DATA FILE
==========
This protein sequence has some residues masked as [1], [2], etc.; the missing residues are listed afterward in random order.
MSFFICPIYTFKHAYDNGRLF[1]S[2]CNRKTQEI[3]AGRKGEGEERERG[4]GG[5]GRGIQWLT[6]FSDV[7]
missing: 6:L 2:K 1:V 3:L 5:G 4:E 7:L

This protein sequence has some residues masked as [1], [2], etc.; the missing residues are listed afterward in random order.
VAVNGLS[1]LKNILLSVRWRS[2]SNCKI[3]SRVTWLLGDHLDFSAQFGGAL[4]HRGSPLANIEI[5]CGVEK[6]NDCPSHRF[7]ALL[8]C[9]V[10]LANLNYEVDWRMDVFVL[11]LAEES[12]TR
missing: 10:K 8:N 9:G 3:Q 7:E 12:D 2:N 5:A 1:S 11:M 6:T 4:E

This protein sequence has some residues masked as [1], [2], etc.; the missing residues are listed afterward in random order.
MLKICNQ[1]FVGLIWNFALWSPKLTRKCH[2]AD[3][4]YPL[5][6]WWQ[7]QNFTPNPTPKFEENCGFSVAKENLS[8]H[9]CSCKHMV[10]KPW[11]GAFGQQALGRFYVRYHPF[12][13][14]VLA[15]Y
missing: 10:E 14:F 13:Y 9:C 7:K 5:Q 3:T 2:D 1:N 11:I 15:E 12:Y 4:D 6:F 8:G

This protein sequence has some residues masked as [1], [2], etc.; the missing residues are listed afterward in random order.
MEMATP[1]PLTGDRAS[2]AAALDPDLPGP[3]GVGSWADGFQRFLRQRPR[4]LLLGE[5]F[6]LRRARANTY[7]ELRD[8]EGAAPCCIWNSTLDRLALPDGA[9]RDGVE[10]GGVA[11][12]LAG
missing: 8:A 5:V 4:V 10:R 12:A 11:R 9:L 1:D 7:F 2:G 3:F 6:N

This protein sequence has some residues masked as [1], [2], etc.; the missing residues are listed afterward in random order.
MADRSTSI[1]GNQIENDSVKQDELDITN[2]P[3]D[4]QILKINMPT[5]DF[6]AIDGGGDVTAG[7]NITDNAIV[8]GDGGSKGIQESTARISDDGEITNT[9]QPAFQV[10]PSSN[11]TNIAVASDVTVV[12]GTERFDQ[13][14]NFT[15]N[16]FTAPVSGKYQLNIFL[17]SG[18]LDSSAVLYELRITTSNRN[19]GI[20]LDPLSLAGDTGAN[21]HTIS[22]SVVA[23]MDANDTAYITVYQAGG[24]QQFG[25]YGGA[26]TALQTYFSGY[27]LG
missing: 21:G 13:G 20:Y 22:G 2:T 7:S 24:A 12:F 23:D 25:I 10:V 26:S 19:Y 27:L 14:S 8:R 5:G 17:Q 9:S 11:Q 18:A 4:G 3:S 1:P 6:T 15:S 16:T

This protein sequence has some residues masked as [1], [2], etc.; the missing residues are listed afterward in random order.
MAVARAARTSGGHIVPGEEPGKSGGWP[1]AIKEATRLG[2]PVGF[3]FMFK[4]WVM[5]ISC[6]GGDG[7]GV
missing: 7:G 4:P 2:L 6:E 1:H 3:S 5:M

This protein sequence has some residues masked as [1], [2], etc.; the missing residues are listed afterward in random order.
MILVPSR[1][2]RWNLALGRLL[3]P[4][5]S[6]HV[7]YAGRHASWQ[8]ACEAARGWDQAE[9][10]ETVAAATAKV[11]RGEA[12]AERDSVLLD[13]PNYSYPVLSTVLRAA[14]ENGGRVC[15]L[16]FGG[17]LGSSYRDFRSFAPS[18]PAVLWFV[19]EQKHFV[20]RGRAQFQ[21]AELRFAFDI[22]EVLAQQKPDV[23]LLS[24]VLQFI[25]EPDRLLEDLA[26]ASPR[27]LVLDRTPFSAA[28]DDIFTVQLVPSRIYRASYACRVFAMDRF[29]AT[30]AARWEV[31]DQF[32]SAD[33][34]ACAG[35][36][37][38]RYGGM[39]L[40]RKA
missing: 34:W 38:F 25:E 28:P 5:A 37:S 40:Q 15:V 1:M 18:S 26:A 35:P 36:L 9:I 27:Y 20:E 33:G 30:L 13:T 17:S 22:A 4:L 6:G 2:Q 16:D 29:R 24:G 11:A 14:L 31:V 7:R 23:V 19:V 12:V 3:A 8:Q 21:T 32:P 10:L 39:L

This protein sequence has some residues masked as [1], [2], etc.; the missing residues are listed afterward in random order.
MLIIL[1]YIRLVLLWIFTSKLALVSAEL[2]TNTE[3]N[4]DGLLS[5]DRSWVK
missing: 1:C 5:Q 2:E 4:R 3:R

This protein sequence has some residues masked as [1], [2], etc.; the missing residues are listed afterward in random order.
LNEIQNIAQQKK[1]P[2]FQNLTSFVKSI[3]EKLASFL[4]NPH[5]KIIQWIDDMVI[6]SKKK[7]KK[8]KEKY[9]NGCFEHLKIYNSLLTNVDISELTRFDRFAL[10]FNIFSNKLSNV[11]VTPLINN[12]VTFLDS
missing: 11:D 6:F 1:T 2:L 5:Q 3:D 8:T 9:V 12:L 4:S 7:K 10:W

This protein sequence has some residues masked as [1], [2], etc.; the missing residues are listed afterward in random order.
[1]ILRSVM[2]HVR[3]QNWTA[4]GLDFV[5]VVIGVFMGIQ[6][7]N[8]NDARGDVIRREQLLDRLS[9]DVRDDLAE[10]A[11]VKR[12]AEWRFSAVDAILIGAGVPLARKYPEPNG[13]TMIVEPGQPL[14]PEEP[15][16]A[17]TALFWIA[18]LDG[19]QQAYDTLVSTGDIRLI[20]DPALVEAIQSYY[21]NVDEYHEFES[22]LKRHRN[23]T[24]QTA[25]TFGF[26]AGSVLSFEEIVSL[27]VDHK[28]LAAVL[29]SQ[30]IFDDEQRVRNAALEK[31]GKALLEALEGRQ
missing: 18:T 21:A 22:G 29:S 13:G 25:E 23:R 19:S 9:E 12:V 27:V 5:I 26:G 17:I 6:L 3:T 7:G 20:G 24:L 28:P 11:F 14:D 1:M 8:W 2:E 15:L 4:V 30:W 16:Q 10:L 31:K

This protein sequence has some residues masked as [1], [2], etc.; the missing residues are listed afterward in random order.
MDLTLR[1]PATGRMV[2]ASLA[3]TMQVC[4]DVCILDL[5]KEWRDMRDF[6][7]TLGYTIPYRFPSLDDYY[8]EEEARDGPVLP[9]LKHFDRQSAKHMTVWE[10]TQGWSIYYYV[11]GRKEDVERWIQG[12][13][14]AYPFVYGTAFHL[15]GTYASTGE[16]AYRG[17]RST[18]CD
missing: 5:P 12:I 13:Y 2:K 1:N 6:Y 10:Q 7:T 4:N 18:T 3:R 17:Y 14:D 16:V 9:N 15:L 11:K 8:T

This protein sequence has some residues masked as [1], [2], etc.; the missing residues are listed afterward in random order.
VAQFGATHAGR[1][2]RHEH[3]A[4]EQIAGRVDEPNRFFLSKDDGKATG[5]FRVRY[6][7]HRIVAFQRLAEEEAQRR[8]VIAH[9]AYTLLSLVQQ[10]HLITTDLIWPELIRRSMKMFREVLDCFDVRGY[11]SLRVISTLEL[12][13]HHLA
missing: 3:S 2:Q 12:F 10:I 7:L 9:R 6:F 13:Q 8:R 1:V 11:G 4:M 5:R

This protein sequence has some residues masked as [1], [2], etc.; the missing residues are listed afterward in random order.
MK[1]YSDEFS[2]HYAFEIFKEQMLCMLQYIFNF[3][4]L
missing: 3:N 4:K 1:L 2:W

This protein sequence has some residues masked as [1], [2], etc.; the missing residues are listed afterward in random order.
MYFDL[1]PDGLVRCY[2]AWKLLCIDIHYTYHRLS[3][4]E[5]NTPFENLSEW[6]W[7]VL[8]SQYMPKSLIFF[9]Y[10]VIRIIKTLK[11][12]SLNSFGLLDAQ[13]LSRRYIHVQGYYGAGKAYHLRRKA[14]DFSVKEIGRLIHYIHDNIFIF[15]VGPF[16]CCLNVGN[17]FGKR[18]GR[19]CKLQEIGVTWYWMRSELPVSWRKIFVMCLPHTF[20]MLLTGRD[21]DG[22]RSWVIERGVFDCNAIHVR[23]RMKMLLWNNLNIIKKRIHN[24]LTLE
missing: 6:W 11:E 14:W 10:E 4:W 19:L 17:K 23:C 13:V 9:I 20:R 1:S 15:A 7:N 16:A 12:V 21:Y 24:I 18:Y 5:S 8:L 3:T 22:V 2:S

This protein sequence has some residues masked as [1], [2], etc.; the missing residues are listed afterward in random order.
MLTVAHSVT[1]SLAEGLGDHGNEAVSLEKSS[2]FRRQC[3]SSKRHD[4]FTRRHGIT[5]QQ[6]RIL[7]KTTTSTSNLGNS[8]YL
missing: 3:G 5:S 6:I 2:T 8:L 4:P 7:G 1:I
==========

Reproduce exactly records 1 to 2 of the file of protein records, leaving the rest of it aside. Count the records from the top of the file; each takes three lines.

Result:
This protein sequence has some residues masked as [1], [2], etc.; the missing residues are listed afterward in random order.
MSFFICPIYTFKHAYDNGRLF[1]S[2]CNRKTQEI[3]AGRKGEGEERERG[4]GG[5]GRGIQWLT[6]FSDV[7]
missing: 6:L 2:K 1:V 3:L 5:G 4:E 7:L

This protein sequence has some residues masked as [1], [2], etc.; the missing residues are listed afterward in random order.
VAVNGLS[1]LKNILLSVRWRS[2]SNCKI[3]SRVTWLLGDHLDFSAQFGGAL[4]HRGSPLANIEI[5]CGVEK[6]NDCPSHRF[7]ALL[8]C[9]V[10]LANLNYEVDWRMDVFVL[11]LAEES[12]TR
missing: 10:K 8:N 9:G 3:Q 7:E 12:D 2:N 5:A 1:S 11:M 6:T 4:E